Make a short recap video that highlights the moments you are proud of as the facilitator. What visuals did the team create that best summarizes the amazing work that was done in the meeting? Capture them with your smartphone or screen recording tool of choice (we love Loom).

Make compelling media of what you captured. In the video, you can demonstrate the artifacts that were created and explain why they matter. 

This video should especially speak to these sections of the Magical Meetings Story Spine:

As a team we, [ did these activities ].

Because of that, [ we have made these decisions ].

Explain how these decisions were made and the key commitments moving forward. Show rather than tell. Don’t make your highlight reel just an email with bullet points that no one will read. Make it visual and have fun with it. 

Share Your Highlights Archive

Next we’ll be taking a look at this section of the Magical Meetings Story Spine:

If you want to look over our work you can review our artifacts [here].

In all of your meeting follow-ups, you need to link out to the documentation of the meeting’s key artifacts. If you don’t have any artifacts to show, you didn’t have a magical meeting. 

We have found that if you are consistent in sharing the artifacts from meetings, you can help alleviate one of the biggest problems in meeting culture: people attending meetings because of FOMO (fear of missing out) rather than because they have something to contribute. Once outsiders are able to easily appreciate and access the work that was done in the meeting, they can feel less stressed out about not being involved in every meeting.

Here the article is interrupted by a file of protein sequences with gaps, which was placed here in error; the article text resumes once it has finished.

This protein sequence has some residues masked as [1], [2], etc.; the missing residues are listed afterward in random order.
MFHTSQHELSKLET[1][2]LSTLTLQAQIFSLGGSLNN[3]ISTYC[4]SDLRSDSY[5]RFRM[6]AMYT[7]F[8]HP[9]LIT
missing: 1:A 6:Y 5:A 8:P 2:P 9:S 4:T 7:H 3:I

Even with in-person meetings, we like to incorporate digital tools that will provide these artifacts as activities are completed. You can work with analog tools and materials, but digitize the main artifacts and findings inside of a digital whiteboard or drive. This is important because the physical room you are in will likely need to be cleaned out immediately after your meeting. 

If you’re digitizing analog work, be sure to make sense of them in some kind of meaningful layout or design. The idea is that you are archiving your meeting room, allowing all participants and others who the work is shared with to remember, share, and/or experience the magical work that was done. Handfuls of pictures of random sticky notes do not tell a story.

With this, you can build a magical meeting archive. With an ongoing archive of digital meeting boards, you can empower other meeting-holders to share the work that was done in their meetings asynchronously. These interactive design boards not only tell the story of the great work done in the meeting, but they also showcase a visual for what a magical meeting looks like. It helps remind others that a solid meeting is much more than just an agenda or a list of talking points. 

As a facilitator, the Magical Meeting Story Spine not only helps clue in stakeholders to what was done in the meeting, it empowers all of your participants to become guardians of change within the company. Begin building a library of artifacts that have a positive, compounding effect on your meeting culture.

Want to learn more about how to have Magical Meetings?

Check out Douglas Ferguson and John Fitch’s upcoming book, The Non-Obvious Guide to Magical Meetings (No Matter Who is in the Room).